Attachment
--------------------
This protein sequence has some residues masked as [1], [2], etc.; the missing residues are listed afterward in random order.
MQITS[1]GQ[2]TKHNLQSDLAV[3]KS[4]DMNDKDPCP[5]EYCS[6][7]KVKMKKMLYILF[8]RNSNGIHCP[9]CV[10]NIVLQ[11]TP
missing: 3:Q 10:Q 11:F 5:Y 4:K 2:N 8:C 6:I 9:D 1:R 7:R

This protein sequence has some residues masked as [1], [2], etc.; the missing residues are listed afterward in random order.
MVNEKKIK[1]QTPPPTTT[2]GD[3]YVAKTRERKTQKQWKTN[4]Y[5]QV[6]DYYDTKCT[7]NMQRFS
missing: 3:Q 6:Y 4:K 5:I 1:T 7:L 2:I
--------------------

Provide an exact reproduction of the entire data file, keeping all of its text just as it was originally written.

This protein sequence has some residues masked as [1], [2], etc.; the missing residues are listed afterward in random order.
MQITS[1]GQ[2]TKHNLQSDLAV[3]KS[4]DMNDKDPCP[5]EYCS[6][7]KVKMKKMLYILF[8]RNSNGIHCP[9]CV[10]NIVLQ[11]TP
missing: 3:Q 10:Q 11:F 5:Y 4:K 2:N 8:C 6:I 9:D 1:R 7:R

This protein sequence has some residues masked as [1], [2], etc.; the missing residues are listed afterward in random order.
MVNEKKIK[1]QTPPPTTT[2]GD[3]YVAKTRERKTQKQWKTN[4]Y[5]QV[6]DYYDTKCT[7]NMQRFS
missing: 3:Q 6:Y 4:K 5:I 1:T 7:L 2:I